Discussion in 'Coral Health' started by omard, Nov 25, 2003.
Join 3reef now to remove this notice and enjoy 3reef content with less ads. 3reef membership is free.
Good stuff J! Thanks!
I use Instant Algae from Reed Mariculture thats cryo-preserved and HIGHLY concentrated. You can view his site and numerous products here:
I used to use Tahaitian Blend (made by Reed Mariculture) from Brine Shrimp Direct. They sell many larval feeds and food for adult fish as well. They're site can be viewed here.
Matt mentioned Cyclop Eeze which is manufactured by Argent. I've been using the freeze dried Cyclop Eeze for 3/4 year with INSANE results. I finally found a non-live food that Mandarin Gobies LOVE. You can view they're site here:
You can purchase the frozen Cyclop eeze here:
Awesome sites, thanks Gresh!
Color me stupid, I forgot to mention Liquid Life USA's product, BioPlankton. Its quite similiar to Instant Algae in the sense that they are both a freezeable version (cryopreserved). You can view his site at www.liquidlifeusa.com . Custom Aquatics sells it here: http://customaquatics.com/customaquatic/listcatbrand.asp?CatID=fo&brandID=LF
I have been given many samples of BioPlankton in the past, and loved every one of them (exceleent results - 3 year flame scallops to attest as well as feather dusters up tha wazoo). I have tried over 10 brands now of phtyoplankton now (I won 4x at a coral conference, each with 2 bottles) and I've really only liked Instant Algae and BioPlankton. You only add a few drops as opposed to 1/4 cups and what not. I haven't tried DT's newer version, but it still is alive (can lead to blooms) and not even close to the cell counts of Bioplankton or Instant Algae.
Should zooplankton be feed at night?
I feed D.T.'s but not zoo what is a good brand of zooplankton?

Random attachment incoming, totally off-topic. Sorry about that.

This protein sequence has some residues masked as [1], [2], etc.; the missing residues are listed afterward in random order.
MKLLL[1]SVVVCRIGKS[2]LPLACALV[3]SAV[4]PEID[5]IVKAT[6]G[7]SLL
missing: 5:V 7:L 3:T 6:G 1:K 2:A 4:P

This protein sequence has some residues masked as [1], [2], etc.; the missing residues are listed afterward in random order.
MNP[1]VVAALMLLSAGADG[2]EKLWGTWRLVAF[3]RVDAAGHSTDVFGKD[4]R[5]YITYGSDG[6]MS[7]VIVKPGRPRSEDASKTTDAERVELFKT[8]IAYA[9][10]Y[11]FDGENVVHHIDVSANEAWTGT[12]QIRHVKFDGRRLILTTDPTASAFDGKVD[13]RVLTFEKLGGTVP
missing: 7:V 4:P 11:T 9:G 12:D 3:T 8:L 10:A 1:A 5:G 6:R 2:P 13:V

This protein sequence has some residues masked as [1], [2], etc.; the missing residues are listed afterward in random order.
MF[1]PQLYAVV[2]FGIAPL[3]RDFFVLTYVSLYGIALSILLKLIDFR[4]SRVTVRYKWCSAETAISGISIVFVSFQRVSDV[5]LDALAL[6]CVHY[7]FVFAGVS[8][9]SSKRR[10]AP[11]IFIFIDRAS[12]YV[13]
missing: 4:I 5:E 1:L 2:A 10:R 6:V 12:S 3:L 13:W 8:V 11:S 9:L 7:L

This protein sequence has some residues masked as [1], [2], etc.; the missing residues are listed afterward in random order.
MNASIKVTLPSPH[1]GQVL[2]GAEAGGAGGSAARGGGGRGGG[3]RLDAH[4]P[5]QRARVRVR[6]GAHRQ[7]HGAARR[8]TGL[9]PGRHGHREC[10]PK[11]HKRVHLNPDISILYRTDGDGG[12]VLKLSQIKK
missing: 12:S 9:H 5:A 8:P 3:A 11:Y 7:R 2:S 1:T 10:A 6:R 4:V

My LFS recommends phytoplankton during the day and zooplankton at night. This is supposed to replicate what happens in nature (phytoplankton more prevalent when the sun is shinning down). Though if you really think about it, zoo and phytoplankton should be around 24-7 in the water column in the wild.
There's a whole mess of zooplankton substitutes out there, from purified harvested types to fully synthetic protein molecules/polymers. Then there are also in tank hatcheries for artemia, etc.
Right now, I'm using Marine Snow (for no particular reason) and things seem fine. We just hatched our first batch of artemia on the side; we'll probably start in-tank or in-sump production sometime in the near future.
can u raise your own phytoplankton in a refuge.
I raise brine shrimp to adults for gut loading whatever I want to feed to my tanks.
In the process of learning what I needed to know, I found that the cysts are loaded with bacteria that can be a potential threat to your tank systems.
My recommendation would be NOT to use "in tank hatcheries" as this would allow tank water to be contaminated by the hatching water.
Where the brine naplii can go, the bacteria can go also.
RAISING BRINE SHRIMP
You can try growing your own phytoplankton:
Separate names with a comma.